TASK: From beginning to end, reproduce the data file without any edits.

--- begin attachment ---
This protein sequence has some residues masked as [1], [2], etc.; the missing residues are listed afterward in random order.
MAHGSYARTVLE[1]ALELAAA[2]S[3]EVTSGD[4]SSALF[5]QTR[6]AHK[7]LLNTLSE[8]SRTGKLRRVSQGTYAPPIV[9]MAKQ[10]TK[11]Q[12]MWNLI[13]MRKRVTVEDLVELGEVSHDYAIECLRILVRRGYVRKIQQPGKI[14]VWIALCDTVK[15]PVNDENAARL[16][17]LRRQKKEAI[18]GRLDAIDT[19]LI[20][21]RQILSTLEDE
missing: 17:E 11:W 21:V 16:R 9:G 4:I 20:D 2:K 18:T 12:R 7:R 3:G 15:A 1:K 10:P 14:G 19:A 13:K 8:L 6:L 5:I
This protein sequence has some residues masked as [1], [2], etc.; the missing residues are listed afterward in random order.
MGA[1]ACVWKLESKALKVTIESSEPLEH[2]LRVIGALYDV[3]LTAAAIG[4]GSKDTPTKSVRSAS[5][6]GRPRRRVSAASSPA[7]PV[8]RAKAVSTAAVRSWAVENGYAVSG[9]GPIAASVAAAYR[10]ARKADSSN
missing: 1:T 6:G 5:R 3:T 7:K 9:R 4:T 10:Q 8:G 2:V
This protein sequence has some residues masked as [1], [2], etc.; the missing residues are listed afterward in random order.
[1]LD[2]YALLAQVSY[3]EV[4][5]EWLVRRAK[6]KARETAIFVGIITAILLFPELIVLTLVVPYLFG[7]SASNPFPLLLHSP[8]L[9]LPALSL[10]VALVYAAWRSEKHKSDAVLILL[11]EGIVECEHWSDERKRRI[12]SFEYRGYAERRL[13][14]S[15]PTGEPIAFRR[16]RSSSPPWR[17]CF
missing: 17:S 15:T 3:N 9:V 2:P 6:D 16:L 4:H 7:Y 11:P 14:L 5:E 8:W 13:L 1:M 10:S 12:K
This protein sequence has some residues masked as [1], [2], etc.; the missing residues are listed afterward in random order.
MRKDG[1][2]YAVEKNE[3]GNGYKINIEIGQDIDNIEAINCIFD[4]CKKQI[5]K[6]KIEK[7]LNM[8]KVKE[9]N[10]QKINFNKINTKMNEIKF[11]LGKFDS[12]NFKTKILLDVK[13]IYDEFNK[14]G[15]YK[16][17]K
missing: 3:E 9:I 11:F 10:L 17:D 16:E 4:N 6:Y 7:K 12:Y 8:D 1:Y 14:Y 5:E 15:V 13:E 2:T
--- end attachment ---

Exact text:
This protein sequence has some residues masked as [1], [2], etc.; the missing residues are listed afterward in random order.
MAHGSYARTVLE[1]ALELAAA[2]S[3]EVTSGD[4]SSALF[5]QTR[6]AHK[7]LLNTLSE[8]SRTGKLRRVSQGTYAPPIV[9]MAKQ[10]TK[11]Q[12]MWNLI[13]MRKRVTVEDLVELGEVSHDYAIECLRILVRRGYVRKIQQPGKI[14]VWIALCDTVK[15]PVNDENAARL[16][17]LRRQKKEAI[18]GRLDAIDT[19]LI[20][21]RQILSTLEDE
missing: 17:E 11:W 21:V 16:R 9:G 4:I 20:D 2:K 18:T 12:R 7:R 3:G 15:A 1:K 10:P 14:G 19:A 13:K 8:L 6:L 5:I
This protein sequence has some residues masked as [1], [2], etc.; the missing residues are listed afterward in random order.
MGA[1]ACVWKLESKALKVTIESSEPLEH[2]LRVIGALYDV[3]LTAAAIG[4]GSKDTPTKSVRSAS[5][6]GRPRRRVSAASSPA[7]PV[8]RAKAVSTAAVRSWAVENGYAVSG[9]GPIAASVAAAYR[10]ARKADSSN
missing: 1:T 6:G 5:R 3:T 7:K 9:R 4:T 10:Q 8:G 2:V
This protein sequence has some residues masked as [1], [2], etc.; the missing residues are listed afterward in random order.
[1]LD[2]YALLAQVSY[3]EV[4][5]EWLVRRAK[6]KARETAIFVGIITAILLFPELIVLTLVVPYLFG[7]SASNPFPLLLHSP[8]L[9]LPALSL[10]VALVYAAWRSEKHKSDAVLILL[11]EGIVECEHWSDERKRRI[12]SFEYRGYAERRL[13][14]S[15]PTGEPIAFRR[16]RSSSPPWR[17]CF
missing: 17:S 15:T 3:N 9:V 2:P 6:D 16:L 4:H 7:Y 11:P 14:L 5:E 8:W 13:L 1:M 10:S 12:K
This protein sequence has some residues masked as [1], [2], etc.; the missing residues are listed afterward in random order.
MRKDG[1][2]YAVEKNE[3]GNGYKINIEIGQDIDNIEAINCIFD[4]CKKQI[5]K[6]KIEK[7]LNM[8]KVKE[9]N[10]QKINFNKINTKMNEIKF[11]LGKFDS[12]NFKTKILLDVK[13]IYDEFNK[14]G[15]YK[16][17]K
missing: 3:E 9:I 11:F 10:L 17:D 16:E 4:N 6:Y 7:K 12:Y 8:D 1:Y 14:Y 5:E 15:V 13:E 2:T